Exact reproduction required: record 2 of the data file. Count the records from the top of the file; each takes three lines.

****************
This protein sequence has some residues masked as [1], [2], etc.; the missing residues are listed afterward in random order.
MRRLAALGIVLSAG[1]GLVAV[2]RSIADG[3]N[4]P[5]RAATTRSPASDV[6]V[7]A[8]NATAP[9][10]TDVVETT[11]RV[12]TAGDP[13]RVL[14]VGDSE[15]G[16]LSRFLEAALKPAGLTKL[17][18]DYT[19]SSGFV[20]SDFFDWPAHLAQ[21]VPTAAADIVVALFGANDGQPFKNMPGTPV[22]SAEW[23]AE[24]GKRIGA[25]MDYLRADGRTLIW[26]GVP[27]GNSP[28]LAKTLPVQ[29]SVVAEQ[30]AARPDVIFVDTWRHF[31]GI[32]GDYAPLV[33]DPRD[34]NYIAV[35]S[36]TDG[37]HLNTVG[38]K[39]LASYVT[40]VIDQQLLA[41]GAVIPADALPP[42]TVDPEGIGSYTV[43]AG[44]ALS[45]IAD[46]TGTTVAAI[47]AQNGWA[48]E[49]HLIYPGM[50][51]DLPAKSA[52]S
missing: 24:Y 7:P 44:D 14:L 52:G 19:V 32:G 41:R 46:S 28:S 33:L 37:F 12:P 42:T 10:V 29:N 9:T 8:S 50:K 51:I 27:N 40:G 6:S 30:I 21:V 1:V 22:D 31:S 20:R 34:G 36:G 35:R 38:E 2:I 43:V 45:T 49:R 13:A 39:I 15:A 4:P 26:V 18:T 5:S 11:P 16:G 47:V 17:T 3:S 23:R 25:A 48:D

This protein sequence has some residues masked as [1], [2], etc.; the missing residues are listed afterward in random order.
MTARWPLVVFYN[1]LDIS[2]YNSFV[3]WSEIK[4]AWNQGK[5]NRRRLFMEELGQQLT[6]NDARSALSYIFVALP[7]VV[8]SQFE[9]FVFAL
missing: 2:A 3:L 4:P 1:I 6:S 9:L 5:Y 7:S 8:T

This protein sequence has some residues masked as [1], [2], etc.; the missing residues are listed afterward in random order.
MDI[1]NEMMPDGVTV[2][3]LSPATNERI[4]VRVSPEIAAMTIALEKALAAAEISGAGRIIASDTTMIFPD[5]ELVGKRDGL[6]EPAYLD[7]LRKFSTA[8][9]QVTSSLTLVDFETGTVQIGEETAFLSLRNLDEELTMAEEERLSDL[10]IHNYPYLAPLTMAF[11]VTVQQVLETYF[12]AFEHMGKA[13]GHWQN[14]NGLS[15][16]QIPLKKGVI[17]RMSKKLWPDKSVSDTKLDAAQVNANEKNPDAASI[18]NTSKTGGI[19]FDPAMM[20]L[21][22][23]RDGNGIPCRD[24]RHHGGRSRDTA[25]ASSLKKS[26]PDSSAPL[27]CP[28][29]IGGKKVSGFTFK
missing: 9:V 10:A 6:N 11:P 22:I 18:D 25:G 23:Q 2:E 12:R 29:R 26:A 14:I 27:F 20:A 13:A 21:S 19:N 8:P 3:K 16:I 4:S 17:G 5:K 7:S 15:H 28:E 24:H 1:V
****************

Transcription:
This protein sequence has some residues masked as [1], [2], etc.; the missing residues are listed afterward in random order.
MTARWPLVVFYN[1]LDIS[2]YNSFV[3]WSEIK[4]AWNQGK[5]NRRRLFMEELGQQLT[6]NDARSALSYIFVALP[7]VV[8]SQFE[9]FVFAL
missing: 2:A 3:L 4:P 1:I 6:S 9:L 5:Y 7:S 8:T